mmanurere: Doctor Manhattan (Default)
"Being a feminist is much more central to my identity than being a man."

It's still true (of course!) -- but it's also an expression of male privilege. The "man vs. feminist" dynamic just doesn't have anything like the moral convolutions of "woman vs. feminist" -- in no small part because "man" is a position of privilege in a whole range of really noxious ways. Every state of privilege (male, white, middle-class, etc.) carries with it a corresponding moral obligation to subvert that state of privilege. Only "subvert" isn't quite enough -- I'm just not sure what a better term would be. In any case, a principled failure to formally embrace one's own position of privilege is rather undermined when one expects cookies for it.

And it's even worse when one gives oneself cookies for what should be a minimum baseline for "not totally failing," not any particular accomplishment. So, yeah. Something I need to pay more attention to in the future if I want to engage in less fail.
mmanurere: Doctor Manhattan (Default)
I think I've finally recovered from post-Ascendio exhaustion.

If I've just added you and you don't know this username -- I'm M, he of the "There's No Such Thing as Canon" panel and haunter of the slash suite. So many people in fandom to follow, so little time...

For the moment, I'm using DW mostly to keep up with fan-writers and the like; once I get off my ass and start writing again, this will probably be where I post.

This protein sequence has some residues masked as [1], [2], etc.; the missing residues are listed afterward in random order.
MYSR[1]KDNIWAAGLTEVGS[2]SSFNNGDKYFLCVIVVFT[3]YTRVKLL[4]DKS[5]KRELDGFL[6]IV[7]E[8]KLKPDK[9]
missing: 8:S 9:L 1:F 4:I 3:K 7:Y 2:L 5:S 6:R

mmanurere: Doctor Manhattan (Default)
So far, I've presented two talks on literary theory as related to Harry Potter fandom -- one at Lumos '06 in Las Vegas (regarding liberal vs. radical political self-conceptions in popular media, comparing the HP novels to V for Vendetta), one at Azkatraz '09 in San Francisco (regarding interactions between the body and the self in HP slash fanfiction, drawing on cyborg theory).

Now, to continue the "every three years" pattern, my paper proposal has been accepted for Ascendio 2012 (put on by the same people as the other cons/symposia) in Florida. Now, I've been disappointed in the past with the number of people showing up at my presentations/lectures (10-20 the first time, 7 the second; partially I blame being scheduled at the same time as the other slash-related quasi-academic presentation), so I decided to try to put more asses in seats by offering a deliberately provocative title which will show up on schedules and programs.

I'm calling my paper/lecture this time around "There's No Such Thing as Canon".

I still have to work out some of the details (like whether I can afford to go to Florida this July and whether I can overcome my distaste for Slavoj Žižek long enough to quote the worthwhile and relevant bits of his work in what is, after all, supposed to be a paper on "practical literary theory for HP fans"), but I'm hoping to draw in a lot of indignant fans and convince them to move in a fanarchist direction.

Also -- I'm going to have to manually crosspost this between LJ and DW. Does anyone know a program to help with that process in the future? I used to have such a program a computer or two ago...
mmanurere: Doctor Manhattan (Default)
Every day I seem to hear more and more of the unhinged frothing wingnuts who pass for an opposition party here screaming about how "Obama is a socialist", or about "the socialist policies Obama keeps ramming down our throats."

I can't help but think:

If only.